and it is customary to use the derivative to compute the marginal
cost.

The
*marginal revenue* is the additional revenue derived
from the sale of one additional unit,

_{}.

As
with the cost function we will use the derivative of the revenue
function to determine marginal revenue.

The *marginal profit* is the additional profit derived from
the sale of one additional unit,

_{}.

Again,
we will use the derivative of the profit function to determine marginal
profit. Note that this is the difference between marginal
revenue and marginal cost,

Marginal Profit = Marginal Revenue - Marginal Cost.

**Important
Observation - If the profit function has a maximum, this occurs
when marginal revenue = marginal cost.**

We return to the examples.
For each, we determine marginal cost, revenue and profit; also,
we determine when profit is maximum.

#### Example 5

If the fixed costs are
$100 if the average variable cost is $2, and if the selling price
is $2.50 per unit then we determined the* *cost function is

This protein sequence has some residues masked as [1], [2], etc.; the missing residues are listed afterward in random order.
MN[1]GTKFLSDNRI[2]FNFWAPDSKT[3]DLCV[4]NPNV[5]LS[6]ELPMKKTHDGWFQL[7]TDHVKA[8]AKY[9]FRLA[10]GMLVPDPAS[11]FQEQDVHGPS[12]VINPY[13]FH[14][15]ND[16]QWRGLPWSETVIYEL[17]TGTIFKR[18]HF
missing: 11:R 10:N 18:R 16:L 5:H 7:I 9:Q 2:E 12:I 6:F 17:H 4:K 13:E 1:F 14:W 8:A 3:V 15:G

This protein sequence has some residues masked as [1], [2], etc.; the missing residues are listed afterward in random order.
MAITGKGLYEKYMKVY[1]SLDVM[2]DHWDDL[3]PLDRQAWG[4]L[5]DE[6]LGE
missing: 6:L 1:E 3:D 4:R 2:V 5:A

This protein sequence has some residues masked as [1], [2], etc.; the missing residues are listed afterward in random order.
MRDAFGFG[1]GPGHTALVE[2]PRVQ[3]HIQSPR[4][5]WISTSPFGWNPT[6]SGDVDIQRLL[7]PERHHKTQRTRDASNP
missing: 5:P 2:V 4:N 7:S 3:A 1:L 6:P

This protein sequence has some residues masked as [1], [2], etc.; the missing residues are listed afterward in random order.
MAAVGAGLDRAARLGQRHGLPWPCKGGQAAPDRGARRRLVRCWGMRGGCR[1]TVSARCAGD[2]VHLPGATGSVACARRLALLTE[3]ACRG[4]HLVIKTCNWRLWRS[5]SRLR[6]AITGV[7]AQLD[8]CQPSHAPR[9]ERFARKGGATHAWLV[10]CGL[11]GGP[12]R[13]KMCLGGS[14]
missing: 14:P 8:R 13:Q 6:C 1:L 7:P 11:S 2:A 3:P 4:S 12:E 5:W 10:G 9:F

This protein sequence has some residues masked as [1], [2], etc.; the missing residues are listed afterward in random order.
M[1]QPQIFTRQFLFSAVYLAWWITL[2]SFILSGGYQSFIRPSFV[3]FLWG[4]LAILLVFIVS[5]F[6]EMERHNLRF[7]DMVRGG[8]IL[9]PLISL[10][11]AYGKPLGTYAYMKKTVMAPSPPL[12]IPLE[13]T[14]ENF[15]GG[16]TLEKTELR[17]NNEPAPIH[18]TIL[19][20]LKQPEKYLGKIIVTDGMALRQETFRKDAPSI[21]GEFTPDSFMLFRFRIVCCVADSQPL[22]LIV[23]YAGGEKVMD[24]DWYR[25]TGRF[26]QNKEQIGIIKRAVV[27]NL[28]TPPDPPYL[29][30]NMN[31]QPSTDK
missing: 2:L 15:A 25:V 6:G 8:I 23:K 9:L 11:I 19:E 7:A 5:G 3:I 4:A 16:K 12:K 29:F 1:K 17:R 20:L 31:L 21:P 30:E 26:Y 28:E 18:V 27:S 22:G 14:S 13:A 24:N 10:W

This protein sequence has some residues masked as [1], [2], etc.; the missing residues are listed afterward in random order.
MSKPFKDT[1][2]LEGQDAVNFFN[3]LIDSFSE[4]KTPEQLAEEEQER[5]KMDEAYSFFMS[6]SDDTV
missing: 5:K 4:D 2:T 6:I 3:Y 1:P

_{}, the revenue from selling q units is revenue
function _{}, and the profit function is _{}.

a) The
marginal cost is _{}. Notice in this case that this is
exactly the same as the quantity _{}and this is the same as the average variable cost
per unit.

b) The
marginal revenue is _{}. Again, notice in this case that
this is exactly the same as the quantity _{} and this is the selling price per unit.

c) The
marginal revenue is_{}, and this is the profit per unit.

d) The
profit function is increasing and so the profit function has no
maximum.

#### Example 6

If
the average variable cost is _{}, the fixed costs are $100 and that the selling
price is $2.50 per unit. Then the cost function is _{}, the revenue function is _{},
and the profit function is _{}

a) Compute
the marginal cost using the derivative. Thus, _{}. The _{}marginal cost decreases as the output increases.